The initiatives are a response to criticism from environmental groups over APP’s forest management practices. According to groups ranging from WWF to the Rainforest Alliance to Greenpeace, APP has converted vast areas of tropical forest and peatlands for acacia and eucalyptus plantations to feed its pulp mills. WWF estimates that APP and its suppliers have destroyed 2 million hectares of forest in Sumatra since 1984, including critical habitat for endangered tigers, elephants, orangutans, and rhinos. Conversion has also driven substantial greenhouse gas emissions. By one estimate, carbon dioxide emissions from the Indonesian pulp and paper industry amount to 600 million tons per year, or more than the total emissions from deforestation in the Brazilian Amazon.
Complaints from environmental groups have hit APP hard. Greenpeace’s campaign has been particularly damaging, costing APP dozens of major customers — including Xerox, Kraft, National Geographic, Mattel, and Carrefour, among others — in recent years. WWF has also issued a series of reports showing that APP has failed to abide by three past targets for phasing out natural forest logging and that the paper giant’s “conservation initiatives” are little more that compliance with Indonesian law. One of these prior commitments was to conserve HCVF as specified under the Rainforest Alliance’s SmartWood program. APP breached that pledge in 2005 and 2006, leading Rainforest Alliance to terminate the agreement with APP in 2007. The Forest Stewardship Council (FSC) subsequently ended its relationship with APP.
Given this checkered record, the environmental community’s response to APP’s initiative has been fairly tepid. However some are hopeful that this time might be different for APP. One of these is The Forest Trust, a group that works with companies to improve the environmental performance of their supply chains. Last month, The Forest Trust (TFT) revealed to mongabay.com that it is working with APP to implement and monitor a new sustainability program for the paper giant.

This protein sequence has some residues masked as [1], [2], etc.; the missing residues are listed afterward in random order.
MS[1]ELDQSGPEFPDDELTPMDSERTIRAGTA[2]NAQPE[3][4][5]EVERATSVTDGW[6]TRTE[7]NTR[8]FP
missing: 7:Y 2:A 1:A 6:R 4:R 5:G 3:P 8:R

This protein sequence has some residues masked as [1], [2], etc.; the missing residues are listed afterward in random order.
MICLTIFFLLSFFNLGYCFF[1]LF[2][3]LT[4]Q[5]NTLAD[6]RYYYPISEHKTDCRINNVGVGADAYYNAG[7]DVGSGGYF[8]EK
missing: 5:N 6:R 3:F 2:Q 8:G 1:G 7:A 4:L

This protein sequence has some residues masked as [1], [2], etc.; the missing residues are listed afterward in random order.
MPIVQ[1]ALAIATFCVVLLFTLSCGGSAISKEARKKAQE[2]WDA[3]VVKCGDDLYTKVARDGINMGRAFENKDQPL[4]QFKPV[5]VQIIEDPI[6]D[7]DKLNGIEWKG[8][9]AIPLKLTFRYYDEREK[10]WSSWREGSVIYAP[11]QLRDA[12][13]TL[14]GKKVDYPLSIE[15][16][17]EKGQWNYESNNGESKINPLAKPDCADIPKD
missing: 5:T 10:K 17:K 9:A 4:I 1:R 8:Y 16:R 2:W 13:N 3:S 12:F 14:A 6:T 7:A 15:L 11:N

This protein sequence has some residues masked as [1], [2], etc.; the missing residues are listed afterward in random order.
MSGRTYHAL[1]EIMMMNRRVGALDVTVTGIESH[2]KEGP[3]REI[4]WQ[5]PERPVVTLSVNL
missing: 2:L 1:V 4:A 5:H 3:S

TFT’s involvement is noteworthy as it has produced success elsewhere. In 2011 it helped Golden Agri Resources (GAR), Indonesia’s largest palm oil company and under the same ownership as APP, establish a forest conservation policy that excludes conversion of land that has more than 35 tons of carbon (effectively peatlands and rainforests) and requires free, prior, and informed consent (FPIC) in dealing with local communities. The measures immediately moved GAR — which had been the target of a brutally effective Greenpeace campaign — to the forefront of environmental policy among Indonesian palm oil companies. Independent analysis suggests that GAR is so far abiding by the policy, which may already be paying dividends for the company. Whereas two years ago, GAR was suffering from sustained customer defections, earlier this month there was sufficient good will or market optimism for GAR to raise $400 million via a bond offering.
Whether TFT can do the same with APP remains to be seen, but APP insists it is turning over a new leaf.
“To help bring positive change on the ground we are working closely in both Indonesia and China with The Forest Trust (TFT), which is providing advice, guidance, capacity building and monitoring on issues around High Conservation Value forests, High Carbon Stock forests, peat land clearance, community conflict and other operational issues affecting environmental and social performance,” APP told mongabay.com. “We will continue to keep stakeholders and the wider NGO community updated on our progress and welcome further input.”
CITATION: Greenomics. Why the Indonesian Ministry of Forestry Recommends that ASIA PULP & PAPER revise its “APP Sustainability Roadmap 2020 and beyond (October 2012).